Tangentially, Shakedown's spotlight on the intersection of race and class within an underground, all-cash economy is another prominent theme. Granted, this shouldn't come as a surprise due to Weinraub's background in labor-centric topics and interest in the use of consciousness-raising films as a tool for collectivizing. From safety to the lines of identity as informed by their jobs, Weinraub's careful focus on these oft-ignored discussions is a central component of Shakedown. Facilitated by Weinraub's approach to interviewing, it's obvious that she eschews judgmental, pointed questions in favor of allowing the Angels' own perspective on their labor to drive the film's narrative — and the result is a film that makes us feel like a confidante and friend to the Angels, rather than a detached onlooker.

Granted, there's still a lot more story to be told, as the current version — cut to a more digestible 71 minutes for its 2017 screening at the Whitney Biennial — is primarily focused on a specific 3-year period. But for now, Weinraub is happy that the film found a home on Pornhub as the first non-adult film to be featured on the site. After all, she had always planned to pursue an independent distribution strategy for the film, and so based on her positive existing relationship with the adult entertainment streamer, releasing Shakedown via the platform just seemed like the natural choice.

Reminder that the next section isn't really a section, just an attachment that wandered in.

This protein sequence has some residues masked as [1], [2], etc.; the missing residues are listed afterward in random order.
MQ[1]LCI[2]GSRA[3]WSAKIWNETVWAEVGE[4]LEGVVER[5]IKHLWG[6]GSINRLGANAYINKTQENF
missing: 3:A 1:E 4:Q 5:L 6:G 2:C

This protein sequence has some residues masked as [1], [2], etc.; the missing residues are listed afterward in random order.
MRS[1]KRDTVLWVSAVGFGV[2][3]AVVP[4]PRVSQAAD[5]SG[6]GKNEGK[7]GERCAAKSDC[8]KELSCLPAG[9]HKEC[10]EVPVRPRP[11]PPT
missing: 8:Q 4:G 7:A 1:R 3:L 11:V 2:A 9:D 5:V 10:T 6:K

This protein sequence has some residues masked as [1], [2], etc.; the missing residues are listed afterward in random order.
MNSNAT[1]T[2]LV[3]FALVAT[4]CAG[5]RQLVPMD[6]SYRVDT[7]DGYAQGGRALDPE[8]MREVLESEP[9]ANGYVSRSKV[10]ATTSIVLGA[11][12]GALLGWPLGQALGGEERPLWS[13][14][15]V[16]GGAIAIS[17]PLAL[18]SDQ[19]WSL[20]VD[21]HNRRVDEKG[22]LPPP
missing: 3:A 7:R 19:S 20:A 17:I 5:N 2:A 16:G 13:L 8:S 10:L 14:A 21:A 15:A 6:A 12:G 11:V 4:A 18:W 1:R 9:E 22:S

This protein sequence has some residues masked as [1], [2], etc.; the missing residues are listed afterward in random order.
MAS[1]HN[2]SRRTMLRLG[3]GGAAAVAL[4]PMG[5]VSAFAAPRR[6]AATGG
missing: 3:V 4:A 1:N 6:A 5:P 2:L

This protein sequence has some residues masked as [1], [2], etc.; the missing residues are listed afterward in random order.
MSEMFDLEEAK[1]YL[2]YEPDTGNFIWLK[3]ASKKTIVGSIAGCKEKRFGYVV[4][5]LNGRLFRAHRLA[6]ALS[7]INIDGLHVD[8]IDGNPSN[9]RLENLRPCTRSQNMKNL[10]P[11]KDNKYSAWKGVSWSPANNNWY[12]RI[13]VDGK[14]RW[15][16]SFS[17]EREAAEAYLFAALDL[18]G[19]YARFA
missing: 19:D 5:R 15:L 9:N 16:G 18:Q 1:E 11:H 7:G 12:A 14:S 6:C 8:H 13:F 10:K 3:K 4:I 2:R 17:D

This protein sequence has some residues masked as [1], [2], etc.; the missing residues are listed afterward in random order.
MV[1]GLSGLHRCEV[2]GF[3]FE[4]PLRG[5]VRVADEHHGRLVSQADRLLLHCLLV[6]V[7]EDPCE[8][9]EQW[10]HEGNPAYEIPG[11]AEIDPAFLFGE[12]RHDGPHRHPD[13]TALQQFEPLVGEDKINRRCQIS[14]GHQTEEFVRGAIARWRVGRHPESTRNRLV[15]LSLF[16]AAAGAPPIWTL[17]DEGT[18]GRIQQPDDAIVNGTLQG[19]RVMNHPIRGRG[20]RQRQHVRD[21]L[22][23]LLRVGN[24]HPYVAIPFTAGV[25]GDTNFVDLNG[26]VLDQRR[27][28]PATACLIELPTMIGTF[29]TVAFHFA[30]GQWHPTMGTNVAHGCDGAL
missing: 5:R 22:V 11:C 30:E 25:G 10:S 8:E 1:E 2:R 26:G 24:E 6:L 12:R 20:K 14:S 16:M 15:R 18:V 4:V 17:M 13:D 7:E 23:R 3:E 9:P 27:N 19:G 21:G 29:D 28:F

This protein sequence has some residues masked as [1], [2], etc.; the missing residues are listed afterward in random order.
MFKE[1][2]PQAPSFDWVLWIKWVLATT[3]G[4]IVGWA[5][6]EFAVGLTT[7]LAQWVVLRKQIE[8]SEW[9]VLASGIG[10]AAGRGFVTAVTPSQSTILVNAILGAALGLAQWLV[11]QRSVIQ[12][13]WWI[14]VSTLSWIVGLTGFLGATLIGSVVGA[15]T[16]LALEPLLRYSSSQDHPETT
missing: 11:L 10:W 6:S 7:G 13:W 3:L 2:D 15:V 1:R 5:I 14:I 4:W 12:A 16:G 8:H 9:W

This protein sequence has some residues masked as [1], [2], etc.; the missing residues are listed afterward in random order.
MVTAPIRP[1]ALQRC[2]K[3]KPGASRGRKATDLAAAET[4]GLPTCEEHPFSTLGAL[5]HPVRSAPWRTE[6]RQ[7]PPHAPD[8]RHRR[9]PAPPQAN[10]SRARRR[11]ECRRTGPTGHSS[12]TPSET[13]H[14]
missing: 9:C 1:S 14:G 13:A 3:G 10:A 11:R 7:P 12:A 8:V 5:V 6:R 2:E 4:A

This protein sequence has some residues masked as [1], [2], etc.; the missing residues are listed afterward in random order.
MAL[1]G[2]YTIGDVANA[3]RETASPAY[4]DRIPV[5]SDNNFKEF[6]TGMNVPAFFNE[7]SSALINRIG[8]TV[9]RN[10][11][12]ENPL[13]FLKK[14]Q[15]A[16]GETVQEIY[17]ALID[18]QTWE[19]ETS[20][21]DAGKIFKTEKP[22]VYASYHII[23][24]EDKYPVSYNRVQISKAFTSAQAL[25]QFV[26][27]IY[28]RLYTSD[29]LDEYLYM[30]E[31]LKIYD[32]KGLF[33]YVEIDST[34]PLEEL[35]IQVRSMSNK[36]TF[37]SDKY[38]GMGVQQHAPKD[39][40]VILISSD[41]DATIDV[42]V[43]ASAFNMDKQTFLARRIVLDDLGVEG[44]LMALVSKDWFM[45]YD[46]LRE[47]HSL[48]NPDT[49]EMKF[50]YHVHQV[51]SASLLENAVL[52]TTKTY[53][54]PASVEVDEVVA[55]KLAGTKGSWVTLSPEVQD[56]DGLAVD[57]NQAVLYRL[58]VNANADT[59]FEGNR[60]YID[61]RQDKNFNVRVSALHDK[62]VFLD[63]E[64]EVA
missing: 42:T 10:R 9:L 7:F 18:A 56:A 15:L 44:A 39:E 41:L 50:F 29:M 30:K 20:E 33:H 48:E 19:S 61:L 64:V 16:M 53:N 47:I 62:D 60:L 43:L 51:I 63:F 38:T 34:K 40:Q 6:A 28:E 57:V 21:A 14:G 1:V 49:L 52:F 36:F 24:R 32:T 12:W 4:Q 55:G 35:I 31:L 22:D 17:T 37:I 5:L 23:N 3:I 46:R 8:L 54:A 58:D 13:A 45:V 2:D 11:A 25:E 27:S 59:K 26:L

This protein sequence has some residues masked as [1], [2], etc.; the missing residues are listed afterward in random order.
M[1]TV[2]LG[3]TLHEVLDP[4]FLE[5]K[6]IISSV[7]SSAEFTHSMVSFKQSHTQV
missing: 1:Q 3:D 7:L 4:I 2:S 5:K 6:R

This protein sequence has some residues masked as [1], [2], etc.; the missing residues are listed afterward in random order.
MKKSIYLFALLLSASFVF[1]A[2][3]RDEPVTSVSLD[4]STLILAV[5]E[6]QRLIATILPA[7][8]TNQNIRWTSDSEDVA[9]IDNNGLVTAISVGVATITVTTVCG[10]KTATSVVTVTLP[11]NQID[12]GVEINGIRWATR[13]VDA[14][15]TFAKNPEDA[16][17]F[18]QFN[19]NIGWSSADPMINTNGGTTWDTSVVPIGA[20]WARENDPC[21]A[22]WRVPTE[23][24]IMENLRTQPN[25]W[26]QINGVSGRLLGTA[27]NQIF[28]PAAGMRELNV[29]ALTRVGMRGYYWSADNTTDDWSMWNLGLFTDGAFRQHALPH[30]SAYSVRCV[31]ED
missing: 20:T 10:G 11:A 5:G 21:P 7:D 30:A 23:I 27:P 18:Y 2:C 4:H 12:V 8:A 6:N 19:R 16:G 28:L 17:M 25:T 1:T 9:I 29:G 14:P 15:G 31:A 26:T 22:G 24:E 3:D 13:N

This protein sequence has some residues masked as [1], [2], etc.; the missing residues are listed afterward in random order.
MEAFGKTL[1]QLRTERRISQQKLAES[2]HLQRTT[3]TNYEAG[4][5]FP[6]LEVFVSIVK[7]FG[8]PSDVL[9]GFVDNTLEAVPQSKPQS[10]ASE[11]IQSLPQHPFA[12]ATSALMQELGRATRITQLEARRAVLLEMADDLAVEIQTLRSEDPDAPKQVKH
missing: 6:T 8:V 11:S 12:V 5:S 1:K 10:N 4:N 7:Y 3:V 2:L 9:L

"I'm watching it unfold. It was really just a partnership that was supportive," she added, before saying that while the widespread reception to the film has been an incredible experience, "The story about it or the understanding of it really comes after."

But what exactly does "after" entail? Well, according to Weinraub, she's particularly interested in producing an "addendum" film about Egypt, whose roots in a "very middle-class, stable working-class family" is a sharp juxtaposition from the gig economy she works in now. Weinraub is also working on more films now as a participant in the Sundance Institute's prestigious Art of Nonfiction lab — so definitely expect to hear more from her soon.

In the meantime though, you can watch Shakedown on Pornhub until the end of March, here.

Welcome to "Sex with Sandra," a column by Sandra Song about the ever-changing face of sexuality. Whether it be spotlight features on sex work activists, deep dives into hyper-niche fetishes, or overviews on current legislation and policy, "Sex with Sandra" is dedicated to examining some of the biggest sex-related discussions happening on the Internet right now.

Stills courtesy of Shakedown